The G-8 – or Group of Eight industrialized nations - recently concluded their annual summit in Saint Petersburg, the first time a summit had been held on Russian soil. This year’s G-8 agenda was overwhelmed by a surge of violence in Israel, Lebanon, and the Palestinian territories. President Putin’s agenda was to have focused on energy security, the fight against infectious diseases, and education.
John Kirton, director of the G-8 Research Group at the University of Toronto in Canada, says that – despite tumultuous events in the Middle East – the summit in Saint Petersburg was one of significant achievement with regard to its stated agenda. Speaking in Saint Petersburg with Carol Castiel, host of VOA News Now’s Encounter program, Professor Kirton says that behind the scenes the summit also did much to “deepen democracy in Russia.”
Although Pamela Jordon, professor of history and expert in US-Russian relations at the University of Saskatchewan, agrees with Professor Kirton that the event was well organized, she says she does not think that Russia’s international reputation will improve as a result of the summit. For example, there was broad media coverage on how Russian security officials and militia had physically harmed Russian civil society activists and jailed two German journalists for photographing a protest demonstration.
Professor Kirton notes that each day after the meetings President Putin held press briefings for reporters, which he called “quite unusual.” Professor Jordan thinks these press briefings were “largely cosmetic” and adds that, as a former KGB agent, President Putin released only information that would serve his own purposes.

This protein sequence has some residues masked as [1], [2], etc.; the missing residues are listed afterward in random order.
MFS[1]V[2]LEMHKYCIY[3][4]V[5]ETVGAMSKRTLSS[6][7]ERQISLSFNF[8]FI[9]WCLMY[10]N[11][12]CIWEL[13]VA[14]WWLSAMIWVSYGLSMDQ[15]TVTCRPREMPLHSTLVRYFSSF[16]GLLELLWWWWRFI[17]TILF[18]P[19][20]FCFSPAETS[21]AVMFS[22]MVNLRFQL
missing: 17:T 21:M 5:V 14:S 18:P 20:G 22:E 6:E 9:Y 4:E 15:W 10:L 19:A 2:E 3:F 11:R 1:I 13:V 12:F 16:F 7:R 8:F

On the issue of energy security, Professor Kirton suggests that Russia’s willingness to rely more on free markets, on “transparency” and openness represents a major accomplishment of the G-8 summit. But Professor Jordan says she is more skeptical because of the agreement’s vague language and the difficulty of enforcing it. Professor Jordan says much depends on whether Russia will allow greater foreign investment in its oil and gas sector.
In addition to the G-8 meetings, President Bush and President Putin held separate bilateral talks, which focused on enhancing the use of civilian nuclear energy, trade, Iran’s nuclear ambitions, North Korea’s recent missile launches, and relations with Russia’s neighbors. Both countries had hoped to announce Russia’s accession to the World Trade Organization (WTO) at the G-8 meeting, but last minute obstacles could not be overcome. However, Pamela Jordan notes that the two sides did narrow their differences in Saint Petersburg and it is possible there will be an agreement as early as October.
A final accomplishment of the Saint Petersburg summit was that the G-8 leaders held productive meetings with major leaders of non-member countries with growing economic power – for example, India, Brazil, China, South Africa, and Congo, which currently holds the presidency of the African Union. Both Professor Kirton and Professor Jordan agree that the G-8 will probably expand over time and India is likely to be the next new member.
For full audio of the program Encounter click here.